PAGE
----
This is not a list of recommendations as I have not compared these brands. Even the cheapest adapters available from China on eBay are made of aluminum and brass and might very well provide an excellent fitting for your lenses. I have converted all selling prices to US dollars but this does not indicate shipping charges or ease of purchase depending on where you live.
Friday, August 05, 2011

Choosing An Alternative Mount Lens for an ILM Camera

In my last article I explained all about register and why ILM cameras allow such a wide range of off-system lenses to be adapted to their bodies. It's one of the main reasons these cameras (Olympus PEN, Panasonic G3 and family, Sony NEX) have proven so popular with aficionado photographers, many of whom have a standing investment in lenses from other systems.

In this article I'll list the systems we might want to use on our ILM and apply my own specific criteria of price, usability and form factor. Happily, a single mount choice will bubble to the surface. (If you apply different criteria you may get a different result.)
Tuesday, August 02, 2011

Register (Flange Focal Distance) and ILM Cameras

Olympus E-P1 with FA43 Limited
One of the best things about ILM cameras (don't know what they are? read my last post) is that the lack of the traditional mirror assembly means that a great deal of the depth of the camera (measured from the back plane out towards the front of the lens) can be omitted. This is not a new observation, since it is entirely the same advantage that range-finder cameras always had. They could thus be constructed to be relatively thin and pocketable, which is one of the main reasons they became a favourite of street photographers. (The fact they weren't much good at macro, close focusing or telephoto applications also helped narrow their application domain.)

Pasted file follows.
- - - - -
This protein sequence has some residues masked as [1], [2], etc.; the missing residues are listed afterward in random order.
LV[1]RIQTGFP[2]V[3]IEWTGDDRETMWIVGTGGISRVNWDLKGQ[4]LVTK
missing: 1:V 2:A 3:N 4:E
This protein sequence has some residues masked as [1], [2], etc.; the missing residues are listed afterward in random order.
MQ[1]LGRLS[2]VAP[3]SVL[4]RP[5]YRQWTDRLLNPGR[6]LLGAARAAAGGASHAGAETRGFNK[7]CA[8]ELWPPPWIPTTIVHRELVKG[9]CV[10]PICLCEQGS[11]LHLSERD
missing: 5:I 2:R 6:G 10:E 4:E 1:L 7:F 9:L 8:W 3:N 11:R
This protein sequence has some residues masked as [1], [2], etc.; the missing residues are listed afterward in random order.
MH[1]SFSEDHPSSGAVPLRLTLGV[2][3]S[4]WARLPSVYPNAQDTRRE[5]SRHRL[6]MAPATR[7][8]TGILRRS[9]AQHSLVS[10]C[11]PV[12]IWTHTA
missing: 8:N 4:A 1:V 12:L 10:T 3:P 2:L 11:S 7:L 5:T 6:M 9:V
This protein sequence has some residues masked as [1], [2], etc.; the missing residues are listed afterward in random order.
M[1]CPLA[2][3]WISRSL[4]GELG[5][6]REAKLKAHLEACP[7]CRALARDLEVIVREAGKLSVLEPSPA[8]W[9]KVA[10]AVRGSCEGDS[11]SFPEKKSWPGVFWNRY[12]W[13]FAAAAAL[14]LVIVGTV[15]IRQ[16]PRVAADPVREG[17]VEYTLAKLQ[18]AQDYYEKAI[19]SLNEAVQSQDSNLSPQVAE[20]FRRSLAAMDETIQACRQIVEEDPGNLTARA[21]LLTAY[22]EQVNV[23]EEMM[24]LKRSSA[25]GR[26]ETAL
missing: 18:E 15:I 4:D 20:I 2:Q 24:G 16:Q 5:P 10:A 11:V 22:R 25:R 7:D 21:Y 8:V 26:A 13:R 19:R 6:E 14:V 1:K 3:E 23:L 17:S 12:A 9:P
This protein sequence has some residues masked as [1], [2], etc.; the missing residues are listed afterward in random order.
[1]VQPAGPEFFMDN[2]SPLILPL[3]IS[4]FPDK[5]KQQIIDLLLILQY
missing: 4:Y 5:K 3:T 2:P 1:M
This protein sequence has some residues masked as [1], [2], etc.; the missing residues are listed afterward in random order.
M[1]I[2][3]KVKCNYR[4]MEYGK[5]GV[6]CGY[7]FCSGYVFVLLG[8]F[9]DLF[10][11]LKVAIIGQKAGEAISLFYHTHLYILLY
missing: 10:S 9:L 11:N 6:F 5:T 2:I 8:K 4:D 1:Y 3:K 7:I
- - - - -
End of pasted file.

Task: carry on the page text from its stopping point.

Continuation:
Tuesday, August 02, 2011

How (Not) To Name Your Camera System

(This will be an entirely minor article, spun out of my head when contemplating far more important matters. You know how it is.)

An annoying thing about the new crop of mirrorless interchangeable lens cameras is that we don't have a good name for them. Olympus and Panasonic call the cameras in their Micro-Four-Thirds (MFT) line "New Generation System Cameras", though Olympus is smart enough to de-emphasise this unwieldy term in place of the easier-to-market "PEN". Pentax opts for ILC (Interchangeable-Lens Camera) to describe the new Q, a term which doesn't distinguish this camera from SLRs. Ricoh's odd GXR design is the Interchangeable Unit Camera System. And Sony merely says "ultra-compact camera system" when they need to describe the NEX.
Wednesday, July 27, 2011